The final item that set pirates apart from ordinary sailors was jewelry. Pirates needed wealth that was easily portable and hard to steal. Rings and necklaces were things they could hang onto, even when falling-down drunk. Pirates also kept jewelry as souvenirs. The notorious Bartholomew Roberts was noted for wearing a huge diamond-encrusted gold cross, intended for a member of the Spanish royal family, which he had stolen from a ship bound back to Europe from the West Indies. It was a mark of success.

Obviously, common sailors could not afford these kinds of things, but the ordinary sailor had one piece of jewelry in common with the most exotic pirate. This was the single gold earring. While some of these were larger than others, they were the most common mark of a seafaring man, and they had a specific purpose.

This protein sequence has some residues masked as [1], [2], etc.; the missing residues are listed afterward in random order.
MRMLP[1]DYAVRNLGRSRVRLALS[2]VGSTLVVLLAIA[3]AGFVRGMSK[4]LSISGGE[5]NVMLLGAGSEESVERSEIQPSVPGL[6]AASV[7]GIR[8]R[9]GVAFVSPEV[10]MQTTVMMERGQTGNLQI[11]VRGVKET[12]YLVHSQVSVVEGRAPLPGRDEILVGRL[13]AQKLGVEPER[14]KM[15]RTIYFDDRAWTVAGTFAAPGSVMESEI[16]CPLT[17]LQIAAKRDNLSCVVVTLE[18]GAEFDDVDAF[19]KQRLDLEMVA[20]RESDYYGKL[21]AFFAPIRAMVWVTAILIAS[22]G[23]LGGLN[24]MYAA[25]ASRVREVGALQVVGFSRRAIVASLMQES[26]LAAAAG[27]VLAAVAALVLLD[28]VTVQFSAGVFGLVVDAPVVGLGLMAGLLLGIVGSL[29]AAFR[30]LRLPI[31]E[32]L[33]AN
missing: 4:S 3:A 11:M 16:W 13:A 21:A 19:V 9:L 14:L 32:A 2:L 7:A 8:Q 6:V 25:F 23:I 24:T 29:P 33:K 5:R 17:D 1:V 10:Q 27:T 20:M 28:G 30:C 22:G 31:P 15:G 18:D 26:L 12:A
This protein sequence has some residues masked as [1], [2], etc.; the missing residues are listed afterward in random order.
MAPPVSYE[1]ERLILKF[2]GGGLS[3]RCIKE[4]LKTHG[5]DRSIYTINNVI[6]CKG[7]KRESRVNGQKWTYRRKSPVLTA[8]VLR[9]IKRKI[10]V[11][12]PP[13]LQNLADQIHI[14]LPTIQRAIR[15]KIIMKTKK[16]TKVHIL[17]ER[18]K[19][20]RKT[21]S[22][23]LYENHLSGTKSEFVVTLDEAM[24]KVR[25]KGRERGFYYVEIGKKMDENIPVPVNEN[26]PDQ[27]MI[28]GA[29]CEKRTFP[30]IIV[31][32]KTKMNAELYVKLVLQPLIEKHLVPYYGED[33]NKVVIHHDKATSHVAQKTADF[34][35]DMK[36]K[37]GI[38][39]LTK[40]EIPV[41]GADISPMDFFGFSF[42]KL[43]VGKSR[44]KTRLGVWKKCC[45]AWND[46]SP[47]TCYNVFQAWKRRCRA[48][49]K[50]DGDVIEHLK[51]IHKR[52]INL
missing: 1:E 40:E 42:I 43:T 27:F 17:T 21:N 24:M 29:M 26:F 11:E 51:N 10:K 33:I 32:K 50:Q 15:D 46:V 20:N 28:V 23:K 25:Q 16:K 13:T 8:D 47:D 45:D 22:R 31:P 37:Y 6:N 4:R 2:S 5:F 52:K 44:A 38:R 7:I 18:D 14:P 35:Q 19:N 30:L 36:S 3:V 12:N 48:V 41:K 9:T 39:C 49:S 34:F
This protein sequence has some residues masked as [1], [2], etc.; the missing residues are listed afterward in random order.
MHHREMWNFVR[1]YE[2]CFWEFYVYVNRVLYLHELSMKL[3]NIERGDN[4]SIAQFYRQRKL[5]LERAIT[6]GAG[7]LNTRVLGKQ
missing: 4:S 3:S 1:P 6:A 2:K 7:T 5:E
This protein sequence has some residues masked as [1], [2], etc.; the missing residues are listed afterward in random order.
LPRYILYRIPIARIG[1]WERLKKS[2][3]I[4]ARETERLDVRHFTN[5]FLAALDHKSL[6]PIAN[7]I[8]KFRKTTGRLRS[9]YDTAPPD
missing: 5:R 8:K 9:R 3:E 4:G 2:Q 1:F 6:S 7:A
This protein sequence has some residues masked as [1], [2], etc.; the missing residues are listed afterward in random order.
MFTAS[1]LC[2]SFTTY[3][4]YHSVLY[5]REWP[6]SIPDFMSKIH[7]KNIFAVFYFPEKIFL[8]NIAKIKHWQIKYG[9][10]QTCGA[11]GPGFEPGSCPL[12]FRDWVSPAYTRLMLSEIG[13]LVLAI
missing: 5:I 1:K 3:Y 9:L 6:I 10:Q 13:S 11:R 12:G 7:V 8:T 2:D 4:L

In the 18th century, communications were slow and expensive and life was often short, especially for people involved in dangerous work like sailing a ship. For these people, dying far from home, among strangers, was a genuine risk, and the religions at the time stress the need for proper burial in order to get into heaven.
This was the reason for the gold earring. All cultures value gold, and it was understood that, should the wearer die, the earring would pay for his funeral.  

If  you are more interested in pirate clothing, come to another post here to learn abut pirate fashions, and get a few ideas for making your own pirate costume! 


  1. can you answer my question that is why do pirates wear stripped clothes